When constructing geoprocessing services, the output rendering and coordinate system of the data can be important details. Your tool successfully ran, created output, and your job as the author of the tool is complete. Or is it? To construct a good tool for use on the web, time spent understanding and ensuring your tool is well defined with good symbology and a proper coordinate system can be the difference between a good experience and a great experience for the consumer of your tools.
Geoprocessing services that provide geographic output can have results drawn in one of the following two ways:
- The client is sent the result features and draws them.
- The client is sent a map image from a map service that has drawn the image on the server.
The client consuming a geoprocessing service cannot ask for the result as a map image unless the service has been set up this way. The publisher or administrator of the service must have enabled this setting before the consumption of the geoprocessing service.
Client draws the output
Server returns a map image
When creating a geoprocessing service, you can opt to view the output as a map image (when the service is set to execute asynchronously). The output features from the service will be drawn as a map image, and that image will be returned to the client. In this situation, the features are not usually returned (the service publisher may have set that no features can be returned). Creating the result on the server and returning the map image is useful for a variety of cases, such as the following:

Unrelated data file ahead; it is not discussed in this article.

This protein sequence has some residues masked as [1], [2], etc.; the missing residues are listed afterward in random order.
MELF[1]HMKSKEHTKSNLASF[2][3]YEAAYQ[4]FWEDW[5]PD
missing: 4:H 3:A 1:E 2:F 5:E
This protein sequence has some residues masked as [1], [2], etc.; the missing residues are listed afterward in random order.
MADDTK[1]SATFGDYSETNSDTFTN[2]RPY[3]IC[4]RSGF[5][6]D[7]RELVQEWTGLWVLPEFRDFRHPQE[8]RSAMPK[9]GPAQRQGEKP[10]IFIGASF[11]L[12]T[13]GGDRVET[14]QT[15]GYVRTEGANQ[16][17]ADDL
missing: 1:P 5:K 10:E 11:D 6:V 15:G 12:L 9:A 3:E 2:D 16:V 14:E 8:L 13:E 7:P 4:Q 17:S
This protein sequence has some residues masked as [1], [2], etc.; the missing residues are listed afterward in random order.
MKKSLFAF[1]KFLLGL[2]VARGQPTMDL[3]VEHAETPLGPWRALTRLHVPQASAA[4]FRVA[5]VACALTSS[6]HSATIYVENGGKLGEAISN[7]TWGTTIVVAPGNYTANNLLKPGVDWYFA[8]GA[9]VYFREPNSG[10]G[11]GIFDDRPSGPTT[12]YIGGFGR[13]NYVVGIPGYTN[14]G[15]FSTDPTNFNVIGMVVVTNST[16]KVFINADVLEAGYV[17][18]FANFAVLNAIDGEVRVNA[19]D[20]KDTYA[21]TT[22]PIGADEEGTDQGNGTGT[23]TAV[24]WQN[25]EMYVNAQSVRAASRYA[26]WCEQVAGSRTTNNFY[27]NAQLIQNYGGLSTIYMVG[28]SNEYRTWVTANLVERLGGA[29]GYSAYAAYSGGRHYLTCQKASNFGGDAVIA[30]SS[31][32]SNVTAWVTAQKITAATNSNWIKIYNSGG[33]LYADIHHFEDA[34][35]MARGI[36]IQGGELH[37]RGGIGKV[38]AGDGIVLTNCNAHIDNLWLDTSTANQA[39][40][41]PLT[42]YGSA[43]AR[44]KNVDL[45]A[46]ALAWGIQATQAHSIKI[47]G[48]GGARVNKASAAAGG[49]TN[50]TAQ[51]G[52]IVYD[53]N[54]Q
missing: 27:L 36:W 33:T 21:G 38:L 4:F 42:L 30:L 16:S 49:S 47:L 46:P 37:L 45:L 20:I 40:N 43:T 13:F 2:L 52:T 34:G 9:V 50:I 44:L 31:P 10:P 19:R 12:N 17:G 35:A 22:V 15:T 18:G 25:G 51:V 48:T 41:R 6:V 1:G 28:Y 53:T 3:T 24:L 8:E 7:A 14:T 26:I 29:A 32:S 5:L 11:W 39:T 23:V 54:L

- When it is impractical to send large data (big rasters) or a large number of features back to a client.
- When the output features cannot be drawn in the client. For example, a raster (.tif) cannot be drawn in a web app.
- When the client cannot draw or render to a high cartographic quality. The map image maintains the same symbology settings of your output result at the time it was published.
Every dataset a geoprocessing service processes must have a coordinate system. Generally, all the data your tool processes will be in the same coordinate system, and you won't give any further thought to particular coordinate systems in your geoprocessing services. However, there are situations when you need to be aware and modify the data.
Web apps almost exclusively use the Web Mercator coordinate system (WKID: 102100). When constructing a geoprocessing service that will output features to be drawn on a web app, you may or may not want to generate your data in Web Mercator. If the objective is to simply display the results in a map, using Web Mercator may be best, as it reduces unnecessary transformations. If the objective is to prioritize accurate area or length measurements, a local coordinate system that lends itself well to your area of study may be preferred. Geoprocessing tools process and output data based on the coordinate system of the input, unless the output coordinate system of the particular tool has been defined. Keep these points in mind as you decide whether to reproject the data or keep it as is before constructing your geoprocessing service.
The geoprocessing service has the option to accept an output coordinate system value. At the time the tool is executed on the server, the client application can tell the service to return the output in a specific coordinate system. As mentioned previously, processing is done based on the coordinate system of the input, thus, the output will be in that same coordinate system. This setting allows the processing to continue in the given coordinate system, but the server will project the data as needed and return the final output in the coordinate system of your choice. See the ArcGIS REST API help for specifying the context parameter.